Who we are
Who we are
Discussions within the United Nations in the early 1980s about the possibility of establishing a regional human rights mechanism in the Asia-Pacific triggered the appeal by the late Yo Kobota, a Japanese United Nations officer, for the creation of an institution that would contribute to the realization of this regional human rights arrangement. He sought Japan’s role in promoting human rights in the region by setting up a Human Rights Information Center in Asia. He proposed to set up the institution on the “... strengths of the people and the local governing bodies.” The civil society movement in Osaka, in response to this call, appealed to the Osaka city and prefectural governments to help establish such a Human Rights Information Center. After a decade of preparation by both the civil society movement and the local governments in Osaka, the Asia-Pacific Human Rights Information Center was inaugurated on 17 December 1994. It was given the short name “HURIGHTS OSAKA.” Since then, HURIGHTS OSAKA has been undertaking different initiatives on the promotion of human rights in Asia and the Pacific in collaboration with local, national, regional and international institutions. In 2009, HURIGHTS OSAKA obtained a special consultative status with the Economic and Social Council (ECOSOC) of the United Nations. In 2012, HURIGHTS OSAKA became a general foundation under Japanese law.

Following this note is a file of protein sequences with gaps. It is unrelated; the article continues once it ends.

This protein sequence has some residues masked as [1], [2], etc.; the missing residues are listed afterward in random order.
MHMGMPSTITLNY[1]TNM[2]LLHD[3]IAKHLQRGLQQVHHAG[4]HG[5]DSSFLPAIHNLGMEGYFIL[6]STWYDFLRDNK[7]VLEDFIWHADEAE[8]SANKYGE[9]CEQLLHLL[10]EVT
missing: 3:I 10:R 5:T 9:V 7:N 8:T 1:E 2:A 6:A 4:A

HURIGHTS OSAKA aims
- To engender popular understanding in Osaka of the international human rights standards?
- To support international exchange between Osaka and countries in Asia-Pacific through collection and dissemination of information and materials on human rights
- To promote human rights in Asia-Pacific in cooperation with national and regional institutions as well as the United Nations.